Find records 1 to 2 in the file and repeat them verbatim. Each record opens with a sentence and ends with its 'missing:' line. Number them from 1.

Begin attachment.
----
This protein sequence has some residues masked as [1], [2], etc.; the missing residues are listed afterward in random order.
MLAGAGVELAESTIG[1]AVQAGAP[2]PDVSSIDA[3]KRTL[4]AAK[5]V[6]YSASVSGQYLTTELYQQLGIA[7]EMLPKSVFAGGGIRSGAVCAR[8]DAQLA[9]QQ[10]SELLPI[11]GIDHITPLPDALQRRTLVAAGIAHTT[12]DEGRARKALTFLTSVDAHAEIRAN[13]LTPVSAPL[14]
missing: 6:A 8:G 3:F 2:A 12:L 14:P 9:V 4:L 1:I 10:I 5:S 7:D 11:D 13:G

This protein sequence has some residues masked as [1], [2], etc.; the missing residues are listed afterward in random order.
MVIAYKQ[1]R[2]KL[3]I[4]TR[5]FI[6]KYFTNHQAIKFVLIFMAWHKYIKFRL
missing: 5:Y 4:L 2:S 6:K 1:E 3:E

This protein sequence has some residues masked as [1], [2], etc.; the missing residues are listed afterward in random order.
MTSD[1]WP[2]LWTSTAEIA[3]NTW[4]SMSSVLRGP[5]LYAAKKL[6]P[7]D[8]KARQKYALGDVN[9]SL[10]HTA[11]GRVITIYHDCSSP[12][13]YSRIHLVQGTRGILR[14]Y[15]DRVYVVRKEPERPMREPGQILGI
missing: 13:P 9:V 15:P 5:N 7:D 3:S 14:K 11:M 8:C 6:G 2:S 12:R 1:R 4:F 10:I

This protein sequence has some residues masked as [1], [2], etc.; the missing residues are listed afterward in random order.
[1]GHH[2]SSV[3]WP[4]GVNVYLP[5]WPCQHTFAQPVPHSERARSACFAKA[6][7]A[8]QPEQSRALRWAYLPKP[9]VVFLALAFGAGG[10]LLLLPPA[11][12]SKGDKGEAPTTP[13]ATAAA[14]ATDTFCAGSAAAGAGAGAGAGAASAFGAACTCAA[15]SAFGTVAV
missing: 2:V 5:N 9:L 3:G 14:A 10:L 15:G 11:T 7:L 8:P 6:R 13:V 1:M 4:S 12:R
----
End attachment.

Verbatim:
This protein sequence has some residues masked as [1], [2], etc.; the missing residues are listed afterward in random order.
MLAGAGVELAESTIG[1]AVQAGAP[2]PDVSSIDA[3]KRTL[4]AAK[5]V[6]YSASVSGQYLTTELYQQLGIA[7]EMLPKSVFAGGGIRSGAVCAR[8]DAQLA[9]QQ[10]SELLPI[11]GIDHITPLPDALQRRTLVAAGIAHTT[12]DEGRARKALTFLTSVDAHAEIRAN[13]LTPVSAPL[14]
missing: 6:A 8:G 3:F 2:A 12:L 14:P 9:V 4:L 1:I 10:I 5:S 7:D 11:D 13:G

This protein sequence has some residues masked as [1], [2], etc.; the missing residues are listed afterward in random order.
MVIAYKQ[1]R[2]KL[3]I[4]TR[5]FI[6]KYFTNHQAIKFVLIFMAWHKYIKFRL
missing: 5:Y 4:L 2:S 6:K 1:E 3:E